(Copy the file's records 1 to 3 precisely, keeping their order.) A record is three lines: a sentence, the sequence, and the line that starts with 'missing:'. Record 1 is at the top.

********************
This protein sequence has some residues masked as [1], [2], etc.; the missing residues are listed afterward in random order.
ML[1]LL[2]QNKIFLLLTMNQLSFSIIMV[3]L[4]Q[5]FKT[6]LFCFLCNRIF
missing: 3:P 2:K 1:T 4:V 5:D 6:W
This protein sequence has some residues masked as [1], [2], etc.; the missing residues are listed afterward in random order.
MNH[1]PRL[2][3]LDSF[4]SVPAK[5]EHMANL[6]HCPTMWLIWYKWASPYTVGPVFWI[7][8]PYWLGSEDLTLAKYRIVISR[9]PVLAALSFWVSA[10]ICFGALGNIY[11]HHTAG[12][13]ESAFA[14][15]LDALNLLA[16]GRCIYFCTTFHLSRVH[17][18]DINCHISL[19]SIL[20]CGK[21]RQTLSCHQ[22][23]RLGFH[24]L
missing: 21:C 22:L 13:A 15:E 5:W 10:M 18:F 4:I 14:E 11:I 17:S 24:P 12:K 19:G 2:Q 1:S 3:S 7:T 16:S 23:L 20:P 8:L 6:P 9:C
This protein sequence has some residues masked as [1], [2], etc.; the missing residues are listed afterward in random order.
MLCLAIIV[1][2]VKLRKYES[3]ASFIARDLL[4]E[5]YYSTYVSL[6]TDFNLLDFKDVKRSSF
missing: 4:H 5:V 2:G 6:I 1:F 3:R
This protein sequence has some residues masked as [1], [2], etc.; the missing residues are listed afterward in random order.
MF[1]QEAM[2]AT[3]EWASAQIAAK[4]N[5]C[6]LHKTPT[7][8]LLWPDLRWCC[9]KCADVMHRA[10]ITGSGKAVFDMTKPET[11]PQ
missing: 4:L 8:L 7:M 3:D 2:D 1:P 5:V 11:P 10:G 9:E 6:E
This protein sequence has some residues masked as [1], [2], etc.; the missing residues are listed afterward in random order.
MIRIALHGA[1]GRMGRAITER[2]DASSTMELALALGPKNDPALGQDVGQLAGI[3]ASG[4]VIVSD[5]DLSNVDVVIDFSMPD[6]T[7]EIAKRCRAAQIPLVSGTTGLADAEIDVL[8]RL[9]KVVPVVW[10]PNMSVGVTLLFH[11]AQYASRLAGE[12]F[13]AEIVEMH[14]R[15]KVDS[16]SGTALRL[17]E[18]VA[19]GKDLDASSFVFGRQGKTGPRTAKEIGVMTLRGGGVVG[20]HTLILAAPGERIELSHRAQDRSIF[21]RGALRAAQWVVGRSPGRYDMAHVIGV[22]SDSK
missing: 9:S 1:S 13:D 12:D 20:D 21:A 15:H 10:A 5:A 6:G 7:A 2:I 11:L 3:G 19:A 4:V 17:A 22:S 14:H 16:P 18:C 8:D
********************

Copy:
This protein sequence has some residues masked as [1], [2], etc.; the missing residues are listed afterward in random order.
ML[1]LL[2]QNKIFLLLTMNQLSFSIIMV[3]L[4]Q[5]FKT[6]LFCFLCNRIF
missing: 3:P 2:K 1:T 4:V 5:D 6:W
This protein sequence has some residues masked as [1], [2], etc.; the missing residues are listed afterward in random order.
MNH[1]PRL[2][3]LDSF[4]SVPAK[5]EHMANL[6]HCPTMWLIWYKWASPYTVGPVFWI[7][8]PYWLGSEDLTLAKYRIVISR[9]PVLAALSFWVSA[10]ICFGALGNIY[11]HHTAG[12][13]ESAFA[14][15]LDALNLLA[16]GRCIYFCTTFHLSRVH[17][18]DINCHISL[19]SIL[20]CGK[21]RQTLSCHQ[22][23]RLGFH[24]L
missing: 21:C 22:L 13:A 15:E 5:W 10:M 18:F 4:I 14:E 11:I 17:S 24:P 12:K 19:G 2:Q 1:S 3:S 7:T 16:S 23:L 20:P 8:L 6:P 9:C
This protein sequence has some residues masked as [1], [2], etc.; the missing residues are listed afterward in random order.
MLCLAIIV[1][2]VKLRKYES[3]ASFIARDLL[4]E[5]YYSTYVSL[6]TDFNLLDFKDVKRSSF
missing: 4:H 5:V 2:G 6:I 1:F 3:R